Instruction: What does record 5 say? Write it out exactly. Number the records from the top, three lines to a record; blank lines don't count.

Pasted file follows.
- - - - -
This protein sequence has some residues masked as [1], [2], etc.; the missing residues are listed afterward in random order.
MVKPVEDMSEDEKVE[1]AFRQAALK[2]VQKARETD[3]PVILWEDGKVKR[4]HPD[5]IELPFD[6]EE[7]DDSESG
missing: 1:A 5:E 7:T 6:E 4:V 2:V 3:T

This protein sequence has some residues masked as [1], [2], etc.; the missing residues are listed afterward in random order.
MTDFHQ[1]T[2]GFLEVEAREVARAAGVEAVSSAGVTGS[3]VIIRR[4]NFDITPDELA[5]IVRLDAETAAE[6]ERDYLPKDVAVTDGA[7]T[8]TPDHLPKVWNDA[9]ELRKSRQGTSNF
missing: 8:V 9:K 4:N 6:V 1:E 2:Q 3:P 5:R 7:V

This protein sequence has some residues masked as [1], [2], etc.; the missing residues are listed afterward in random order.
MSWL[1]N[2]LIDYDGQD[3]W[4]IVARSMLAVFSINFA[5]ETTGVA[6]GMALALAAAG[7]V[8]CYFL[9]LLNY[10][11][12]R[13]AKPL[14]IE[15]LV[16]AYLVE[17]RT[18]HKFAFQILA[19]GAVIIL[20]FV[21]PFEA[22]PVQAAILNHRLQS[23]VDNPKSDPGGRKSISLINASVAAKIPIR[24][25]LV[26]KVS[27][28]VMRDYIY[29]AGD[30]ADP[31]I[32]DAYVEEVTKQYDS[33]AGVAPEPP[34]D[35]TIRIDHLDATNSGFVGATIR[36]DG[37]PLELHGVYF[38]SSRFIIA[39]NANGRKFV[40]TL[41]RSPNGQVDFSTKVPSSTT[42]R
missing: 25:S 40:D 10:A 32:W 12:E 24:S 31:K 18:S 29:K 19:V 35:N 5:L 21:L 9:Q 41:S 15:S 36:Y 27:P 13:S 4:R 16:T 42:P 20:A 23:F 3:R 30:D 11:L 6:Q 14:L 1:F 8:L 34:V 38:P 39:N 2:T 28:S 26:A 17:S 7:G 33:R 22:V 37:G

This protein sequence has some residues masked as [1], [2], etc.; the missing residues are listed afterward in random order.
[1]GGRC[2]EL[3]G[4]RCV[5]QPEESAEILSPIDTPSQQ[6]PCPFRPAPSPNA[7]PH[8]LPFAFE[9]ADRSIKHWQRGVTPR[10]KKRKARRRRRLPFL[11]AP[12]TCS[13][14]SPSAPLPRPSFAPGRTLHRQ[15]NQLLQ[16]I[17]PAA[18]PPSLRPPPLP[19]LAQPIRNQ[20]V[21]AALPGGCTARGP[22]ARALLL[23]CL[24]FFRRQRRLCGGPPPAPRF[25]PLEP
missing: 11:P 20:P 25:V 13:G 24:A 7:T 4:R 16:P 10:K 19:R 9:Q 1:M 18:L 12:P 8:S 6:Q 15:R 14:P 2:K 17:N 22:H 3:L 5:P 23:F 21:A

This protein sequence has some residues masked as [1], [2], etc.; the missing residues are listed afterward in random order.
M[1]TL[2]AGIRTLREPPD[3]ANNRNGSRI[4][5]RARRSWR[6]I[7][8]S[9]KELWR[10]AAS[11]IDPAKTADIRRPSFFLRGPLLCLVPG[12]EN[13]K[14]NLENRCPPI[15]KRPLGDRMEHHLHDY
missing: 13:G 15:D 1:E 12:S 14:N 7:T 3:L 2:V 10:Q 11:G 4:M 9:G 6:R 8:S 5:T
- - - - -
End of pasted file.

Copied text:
This protein sequence has some residues masked as [1], [2], etc.; the missing residues are listed afterward in random order.
M[1]TL[2]AGIRTLREPPD[3]ANNRNGSRI[4][5]RARRSWR[6]I[7][8]S[9]KELWR[10]AAS[11]IDPAKTADIRRPSFFLRGPLLCLVPG[12]EN[13]K[14]NLENRCPPI[15]KRPLGDRMEHHLHDY
missing: 13:G 15:D 1:E 12:S 14:N 7:T 3:L 2:V 10:Q 11:G 4:M 9:G 6:R 8:S 5:T